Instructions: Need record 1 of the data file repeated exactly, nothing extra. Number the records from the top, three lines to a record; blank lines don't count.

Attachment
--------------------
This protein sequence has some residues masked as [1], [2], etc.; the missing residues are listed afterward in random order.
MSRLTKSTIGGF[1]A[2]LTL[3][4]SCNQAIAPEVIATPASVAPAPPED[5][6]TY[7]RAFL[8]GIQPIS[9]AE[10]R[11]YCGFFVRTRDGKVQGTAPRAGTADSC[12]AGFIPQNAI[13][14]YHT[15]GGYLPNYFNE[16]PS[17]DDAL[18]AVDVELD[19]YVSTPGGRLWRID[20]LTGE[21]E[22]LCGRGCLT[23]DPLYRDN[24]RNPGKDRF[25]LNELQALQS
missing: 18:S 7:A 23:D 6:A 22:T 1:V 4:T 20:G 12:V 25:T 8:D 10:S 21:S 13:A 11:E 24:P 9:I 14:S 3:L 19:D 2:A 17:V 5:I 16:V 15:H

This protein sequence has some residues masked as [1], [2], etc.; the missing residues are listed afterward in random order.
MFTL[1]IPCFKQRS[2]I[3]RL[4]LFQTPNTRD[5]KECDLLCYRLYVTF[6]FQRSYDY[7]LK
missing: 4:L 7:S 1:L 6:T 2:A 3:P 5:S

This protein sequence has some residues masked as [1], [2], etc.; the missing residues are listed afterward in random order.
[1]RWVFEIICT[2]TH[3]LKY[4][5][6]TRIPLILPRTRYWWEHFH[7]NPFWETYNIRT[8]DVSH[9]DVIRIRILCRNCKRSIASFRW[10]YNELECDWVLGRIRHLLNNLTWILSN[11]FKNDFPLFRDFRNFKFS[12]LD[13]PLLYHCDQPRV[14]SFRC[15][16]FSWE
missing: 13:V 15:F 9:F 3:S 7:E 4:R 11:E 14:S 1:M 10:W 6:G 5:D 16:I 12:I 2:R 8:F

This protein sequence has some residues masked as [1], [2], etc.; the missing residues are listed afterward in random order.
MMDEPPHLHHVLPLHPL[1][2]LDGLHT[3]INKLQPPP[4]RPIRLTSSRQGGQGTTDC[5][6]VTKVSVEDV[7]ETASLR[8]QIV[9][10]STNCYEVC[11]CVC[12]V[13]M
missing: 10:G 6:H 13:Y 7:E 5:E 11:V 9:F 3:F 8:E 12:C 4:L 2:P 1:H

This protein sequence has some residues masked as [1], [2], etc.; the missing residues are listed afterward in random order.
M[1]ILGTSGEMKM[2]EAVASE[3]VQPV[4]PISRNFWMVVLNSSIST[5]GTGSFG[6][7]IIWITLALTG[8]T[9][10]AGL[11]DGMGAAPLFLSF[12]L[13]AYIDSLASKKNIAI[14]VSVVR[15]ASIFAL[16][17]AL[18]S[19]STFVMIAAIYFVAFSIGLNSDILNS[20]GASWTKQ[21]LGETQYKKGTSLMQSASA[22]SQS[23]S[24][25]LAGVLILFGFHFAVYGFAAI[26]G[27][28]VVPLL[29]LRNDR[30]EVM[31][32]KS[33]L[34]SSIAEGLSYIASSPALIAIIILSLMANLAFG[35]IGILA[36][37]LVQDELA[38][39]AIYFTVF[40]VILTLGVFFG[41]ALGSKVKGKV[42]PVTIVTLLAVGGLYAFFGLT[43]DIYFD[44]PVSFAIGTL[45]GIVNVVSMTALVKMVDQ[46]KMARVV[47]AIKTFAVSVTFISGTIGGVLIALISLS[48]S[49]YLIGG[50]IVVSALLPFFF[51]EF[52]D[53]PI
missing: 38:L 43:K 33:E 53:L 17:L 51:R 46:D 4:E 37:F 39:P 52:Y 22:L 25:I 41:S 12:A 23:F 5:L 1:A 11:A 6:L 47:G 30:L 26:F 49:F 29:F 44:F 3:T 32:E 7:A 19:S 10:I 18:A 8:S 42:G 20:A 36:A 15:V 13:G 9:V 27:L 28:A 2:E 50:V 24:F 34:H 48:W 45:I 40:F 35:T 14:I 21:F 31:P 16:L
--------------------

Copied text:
This protein sequence has some residues masked as [1], [2], etc.; the missing residues are listed afterward in random order.
MSRLTKSTIGGF[1]A[2]LTL[3][4]SCNQAIAPEVIATPASVAPAPPED[5][6]TY[7]RAFL[8]GIQPIS[9]AE[10]R[11]YCGFFVRTRDGKVQGTAPRAGTADSC[12]AGFIPQNAI[13][14]YHT[15]GGYLPNYFNE[16]PS[17]DDAL[18]AVDVELD[19]YVSTPGGRLWRID[20]LTGE[21]E[22]LCGRGCLT[23]DPLYRDN[24]RNPGKDRF[25]LNELQALQS
missing: 18:S 7:A 23:D 6:A 22:T 1:V 4:T 20:G 12:V 25:T 8:D 10:S 21:S 13:A 11:E 24:P 9:I 14:S 3:L 19:D 2:A 17:V 5:I 16:V 15:H